I have seen the movie Call Me By your Name by Luca Guadagnino when it came out and I have wanted to read the book ever since. The movie left me so heartbroken that I was a little scared to read the book. A few days ago I finally decided to read it and it was the best decision I ever made. Without further ado, let’s dive into this review! (It rhymes).
Title: Call Me By Your Name
Author: André Aciman
Synopsis: (Goodreads):Call Me by Your Name is the story of a sudden and powerful romance that blossoms between an adolescent boy and a summer guest at his parents’ cliff-side mansion on the Italian Riviera. Unprepared for the consequences of their attraction, at first each feigns indifference. But during the restless summer weeks that follow, unrelenting buried currents of obsession and fear, fascination and desire, intensify their passion as they test the charged ground between them. What grows from the depths of their spirits is a romance of scarcely six weeks’ duration and an experience that marks them for a lifetime. For what the two discover on the Riviera and during a sultry evening in Rome is the one thing both already fear they may never truly find again: total intimacy.
The thing that was particularly striking about this novel, was the writing style. I cannot stress how beautiful it was; not only have I discovered so many new words but there were so many quotes that took my breath away. The way the story was written made me tear up several times, not because the story was particularly sad (though, some parts were), but because of the way Elio addressed Oliver in the story.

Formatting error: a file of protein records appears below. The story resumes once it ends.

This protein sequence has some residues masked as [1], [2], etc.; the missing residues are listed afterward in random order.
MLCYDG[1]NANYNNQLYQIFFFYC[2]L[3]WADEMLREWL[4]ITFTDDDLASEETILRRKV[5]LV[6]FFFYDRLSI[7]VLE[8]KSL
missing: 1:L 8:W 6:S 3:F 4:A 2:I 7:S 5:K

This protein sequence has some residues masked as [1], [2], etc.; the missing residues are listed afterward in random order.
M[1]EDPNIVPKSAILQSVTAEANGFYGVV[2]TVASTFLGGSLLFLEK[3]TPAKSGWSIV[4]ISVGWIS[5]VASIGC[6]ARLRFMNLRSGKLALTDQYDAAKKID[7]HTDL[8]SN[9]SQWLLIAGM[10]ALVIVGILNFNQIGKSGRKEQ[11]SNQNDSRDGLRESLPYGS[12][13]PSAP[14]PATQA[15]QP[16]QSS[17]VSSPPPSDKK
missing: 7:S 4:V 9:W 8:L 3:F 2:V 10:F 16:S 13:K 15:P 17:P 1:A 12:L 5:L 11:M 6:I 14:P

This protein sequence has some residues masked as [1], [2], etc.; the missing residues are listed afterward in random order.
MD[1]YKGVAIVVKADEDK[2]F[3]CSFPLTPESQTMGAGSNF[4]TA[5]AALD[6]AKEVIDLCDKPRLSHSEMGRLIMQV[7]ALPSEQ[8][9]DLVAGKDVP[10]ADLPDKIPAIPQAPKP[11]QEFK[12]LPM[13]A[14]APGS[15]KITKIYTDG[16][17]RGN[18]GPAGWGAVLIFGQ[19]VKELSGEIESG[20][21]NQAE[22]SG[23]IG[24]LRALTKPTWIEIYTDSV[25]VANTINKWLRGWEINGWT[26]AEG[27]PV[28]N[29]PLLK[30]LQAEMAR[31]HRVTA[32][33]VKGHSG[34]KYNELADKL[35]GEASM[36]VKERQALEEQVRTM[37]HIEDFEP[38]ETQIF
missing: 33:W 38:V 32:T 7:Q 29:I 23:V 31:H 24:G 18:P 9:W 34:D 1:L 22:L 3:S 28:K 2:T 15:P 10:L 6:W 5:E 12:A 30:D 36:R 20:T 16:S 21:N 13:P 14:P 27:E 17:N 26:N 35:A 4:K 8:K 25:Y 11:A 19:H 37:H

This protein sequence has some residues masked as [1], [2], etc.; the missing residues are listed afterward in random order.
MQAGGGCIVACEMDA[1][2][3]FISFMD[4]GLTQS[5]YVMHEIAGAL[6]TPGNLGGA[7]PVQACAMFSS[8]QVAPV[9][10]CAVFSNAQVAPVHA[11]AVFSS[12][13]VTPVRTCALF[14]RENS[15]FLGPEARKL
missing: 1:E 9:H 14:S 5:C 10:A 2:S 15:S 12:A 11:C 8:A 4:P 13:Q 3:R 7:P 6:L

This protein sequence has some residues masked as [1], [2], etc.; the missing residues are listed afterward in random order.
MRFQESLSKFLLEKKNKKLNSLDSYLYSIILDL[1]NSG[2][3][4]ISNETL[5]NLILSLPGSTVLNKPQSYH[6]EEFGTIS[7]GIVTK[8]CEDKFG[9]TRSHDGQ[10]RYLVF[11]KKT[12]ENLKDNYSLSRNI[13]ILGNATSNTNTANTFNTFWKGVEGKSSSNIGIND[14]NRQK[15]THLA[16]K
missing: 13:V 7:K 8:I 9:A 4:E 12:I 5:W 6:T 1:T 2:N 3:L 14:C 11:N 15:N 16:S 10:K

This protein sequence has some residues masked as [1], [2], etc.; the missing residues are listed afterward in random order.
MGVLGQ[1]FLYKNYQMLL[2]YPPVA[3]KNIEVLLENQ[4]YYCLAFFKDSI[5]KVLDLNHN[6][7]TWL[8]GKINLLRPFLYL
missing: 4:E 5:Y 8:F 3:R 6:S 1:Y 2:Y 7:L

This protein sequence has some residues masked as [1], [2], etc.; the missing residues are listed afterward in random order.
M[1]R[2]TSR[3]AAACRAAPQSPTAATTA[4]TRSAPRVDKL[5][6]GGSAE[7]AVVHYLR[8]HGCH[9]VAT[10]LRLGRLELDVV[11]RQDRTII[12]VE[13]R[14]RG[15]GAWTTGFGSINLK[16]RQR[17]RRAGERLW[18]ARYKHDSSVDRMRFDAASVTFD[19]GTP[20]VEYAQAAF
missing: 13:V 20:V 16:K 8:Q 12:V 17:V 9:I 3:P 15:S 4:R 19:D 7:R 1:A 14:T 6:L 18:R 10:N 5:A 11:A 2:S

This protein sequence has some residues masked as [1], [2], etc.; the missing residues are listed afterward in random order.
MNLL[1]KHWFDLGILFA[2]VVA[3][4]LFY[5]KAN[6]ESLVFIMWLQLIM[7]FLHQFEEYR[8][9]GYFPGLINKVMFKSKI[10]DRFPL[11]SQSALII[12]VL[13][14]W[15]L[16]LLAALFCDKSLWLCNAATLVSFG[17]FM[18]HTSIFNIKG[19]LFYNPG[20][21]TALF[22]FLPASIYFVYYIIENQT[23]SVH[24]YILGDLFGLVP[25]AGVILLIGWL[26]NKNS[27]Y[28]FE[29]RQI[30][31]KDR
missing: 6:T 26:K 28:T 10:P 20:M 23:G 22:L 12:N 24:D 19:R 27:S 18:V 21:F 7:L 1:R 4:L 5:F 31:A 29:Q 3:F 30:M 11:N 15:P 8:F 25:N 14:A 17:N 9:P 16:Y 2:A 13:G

“To look up and find you there, Oliver. For the day will come soon enough when I’ll look up and you’ll no longer be there.”
I loved the attention to details and all the little things that went into making Oliver a lovable character; from Mafalda and Anchise calling him “Ulliva” to Elio’s mother calling him “la muvi star”, to Oliver’s friendship with Vimini and all of the people in the area. He was so easy to love.
Elio and Oliver had incredible chemistry. It was very hard to define what they were, but I think we can agree to call them lovers, for lovers they definitely were. I really enjoyed their banter and their conversations. It felt like they completed each other. Like they were one and the same.
“So you won’t tell me?”
“So I won’t tell you.”
“So he won’t tell me,” he repeated, pensively, as if explaining to someone about me.
How I loved the way he repeated what I myself had just repeated. It made me think of a caress, or of a gesture, which happens to be totally accidental the first time but becomes intentional the second time and more so yet the third.
I highly enjoyed diving into Elio’s psyche and the way he narrated the story, alternating between fantasies and real events, thoughts and conversations. I felt like I was Elio. It was very frustrating to see how he misinterpreted Oliver’s actions and looks. He was an unreliable narrator and I hate the fact that they lost so much time to spend together as lovers.
Reading about their stay in Rome and that night, when they listened to poetry, danced, sang, wept and grieved was so beautifully sad. I read the extract while listening to the Neapolitain tune “Fenesca ca lucive” they were hearing and I felt like I was right by their side, singing and listening to it with them. It was bittersweet.
The fourth and last part of the book called “Ghost Spots” was definitely the saddest part and it broke, or rather shattered my heart to pieces. I loved how the part dealt with love and loss, what it meant to live with memories and to grow up. The last page of the book made me cry for 10 minutes straight:
“Just this once, turn to me, even in jest, or as an afterthought, which would have meant everything to me when we were together, and, as you did back then, look me in the face, hold my gaze, and call me by your name,”
I think it is my favourite last page of a book ever. I loved every single character, every single moment, every single page, and every single word.
Thank you for stopping by!